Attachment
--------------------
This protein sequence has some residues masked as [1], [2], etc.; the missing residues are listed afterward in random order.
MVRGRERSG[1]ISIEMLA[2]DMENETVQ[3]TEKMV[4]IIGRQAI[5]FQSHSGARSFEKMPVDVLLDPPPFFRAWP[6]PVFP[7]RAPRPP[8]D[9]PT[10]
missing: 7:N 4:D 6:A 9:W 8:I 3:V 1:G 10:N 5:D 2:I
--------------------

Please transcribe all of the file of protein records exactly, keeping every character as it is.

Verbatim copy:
This protein sequence has some residues masked as [1], [2], etc.; the missing residues are listed afterward in random order.
MVRGRERSG[1]ISIEMLA[2]DMENETVQ[3]TEKMV[4]IIGRQAI[5]FQSHSGARSFEKMPVDVLLDPPPFFRAWP[6]PVFP[7]RAPRPP[8]D[9]PT[10]
missing: 7:N 4:D 6:A 9:W 8:I 3:V 1:G 10:N 5:D 2:I